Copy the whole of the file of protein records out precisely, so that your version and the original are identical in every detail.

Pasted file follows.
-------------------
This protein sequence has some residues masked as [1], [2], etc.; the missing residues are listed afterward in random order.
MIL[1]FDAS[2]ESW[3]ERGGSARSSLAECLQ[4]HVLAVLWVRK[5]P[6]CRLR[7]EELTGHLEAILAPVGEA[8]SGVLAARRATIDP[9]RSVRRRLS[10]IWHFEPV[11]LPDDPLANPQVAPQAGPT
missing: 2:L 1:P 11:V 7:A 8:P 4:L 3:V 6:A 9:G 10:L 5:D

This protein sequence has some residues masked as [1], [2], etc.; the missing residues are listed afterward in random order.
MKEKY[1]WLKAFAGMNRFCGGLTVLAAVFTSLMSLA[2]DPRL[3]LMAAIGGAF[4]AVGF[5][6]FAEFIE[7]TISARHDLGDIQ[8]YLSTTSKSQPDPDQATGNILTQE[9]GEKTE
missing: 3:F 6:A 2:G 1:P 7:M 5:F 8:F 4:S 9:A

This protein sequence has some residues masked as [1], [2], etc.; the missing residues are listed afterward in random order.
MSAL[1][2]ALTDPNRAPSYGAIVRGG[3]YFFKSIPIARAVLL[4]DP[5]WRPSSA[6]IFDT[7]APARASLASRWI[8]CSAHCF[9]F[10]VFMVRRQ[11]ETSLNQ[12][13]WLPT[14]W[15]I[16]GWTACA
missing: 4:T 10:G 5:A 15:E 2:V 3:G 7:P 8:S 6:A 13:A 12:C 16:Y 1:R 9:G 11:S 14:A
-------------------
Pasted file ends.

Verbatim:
This protein sequence has some residues masked as [1], [2], etc.; the missing residues are listed afterward in random order.
MIL[1]FDAS[2]ESW[3]ERGGSARSSLAECLQ[4]HVLAVLWVRK[5]P[6]CRLR[7]EELTGHLEAILAPVGEA[8]SGVLAARRATIDP[9]RSVRRRLS[10]IWHFEPV[11]LPDDPLANPQVAPQAGPT
missing: 2:L 1:P 11:V 7:A 8:P 4:L 3:V 6:A 9:G 10:L 5:D

This protein sequence has some residues masked as [1], [2], etc.; the missing residues are listed afterward in random order.
MKEKY[1]WLKAFAGMNRFCGGLTVLAAVFTSLMSLA[2]DPRL[3]LMAAIGGAF[4]AVGF[5][6]FAEFIE[7]TISARHDLGDIQ[8]YLSTTSKSQPDPDQATGNILTQE[9]GEKTE
missing: 3:F 6:A 2:G 1:P 7:M 5:F 8:F 4:S 9:A

This protein sequence has some residues masked as [1], [2], etc.; the missing residues are listed afterward in random order.
MSAL[1][2]ALTDPNRAPSYGAIVRGG[3]YFFKSIPIARAVLL[4]DP[5]WRPSSA[6]IFDT[7]APARASLASRWI[8]CSAHCF[9]F[10]VFMVRRQ[11]ETSLNQ[12][13]WLPT[14]W[15]I[16]GWTACA
missing: 4:T 10:G 5:A 15:E 2:V 3:G 7:P 8:S 6:A 13:A 12:C 16:Y 1:R 9:G 11:S 14:A